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When you call RazorEngine.Razor.Compile(), where is the compiled template stored?

Is it available after the programs been restarted? If there is a memory shortage, will it be dumped?

I am using RazorEngine in an ASP.NET (MVC) project. Will the precompiled templates be available after the application restarts?

Would it make more sense for me to store them in the HttpContext.Cache? If I did, then would it make more sense to use a different function (other than Compile) that bypasses the internal cache? Is there a way to execute an ITemplate and just pass it a model?

Does RazorEngine.Razor.Parse() do any caching? Or is the template recompiled each time?

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up vote 14 down vote accepted

Currently, after the RazorEngine compiles the templates, they are loaded into memory. These assemblies persist in memory only and do not continue beyond the lifetime of the application.

I am considering adding in support for compiling these assemblies to files, but that'll be a future version.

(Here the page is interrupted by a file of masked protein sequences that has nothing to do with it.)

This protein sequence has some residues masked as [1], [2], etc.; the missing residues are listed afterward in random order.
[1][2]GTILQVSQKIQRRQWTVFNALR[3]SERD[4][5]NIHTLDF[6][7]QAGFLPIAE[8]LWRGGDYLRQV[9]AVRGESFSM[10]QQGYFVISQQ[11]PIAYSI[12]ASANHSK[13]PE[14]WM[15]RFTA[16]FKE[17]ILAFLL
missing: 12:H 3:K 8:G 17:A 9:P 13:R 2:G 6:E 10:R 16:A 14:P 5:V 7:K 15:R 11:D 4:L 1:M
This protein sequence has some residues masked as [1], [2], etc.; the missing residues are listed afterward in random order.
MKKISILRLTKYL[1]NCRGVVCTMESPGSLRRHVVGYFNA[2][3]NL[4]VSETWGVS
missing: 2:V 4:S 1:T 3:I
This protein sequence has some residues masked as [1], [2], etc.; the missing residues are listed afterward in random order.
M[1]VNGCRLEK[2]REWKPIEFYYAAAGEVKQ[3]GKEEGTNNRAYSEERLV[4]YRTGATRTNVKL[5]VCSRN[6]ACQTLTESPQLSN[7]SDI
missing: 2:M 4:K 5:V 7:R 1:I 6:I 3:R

If you call Razor.Parse and pass in a name for the template, it will attempt to

  1. Check the cache of in-memory assemblies for an assembly with the same name.
  2. Invalid the cache of the content of the template has changed.
  3. Cache the newly compiled template.
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Thank you so much for answering my question. I dont know why I never saw this. So if and only if I pass a name to Razor.Parse and the template is identical to the previous time I called Razor.Parse with the same name. Then it will use the cached assembly instead of creating a new one? – Rabbi Jul 31 '12 at 16:04
@Rabbi Yes, this is how it works. When passing in a name of the template, we grab the hashcode of the template content and store that in the memory cache alongside the dynamically compiled type. Next time you call it, if the hashcode of the template string has not changed, we can freely instantiate the template type and execute it. If not, we invalidate the existing type in the cache and recompile base on the new template content. – Matthew Abbott Jul 31 '12 at 16:19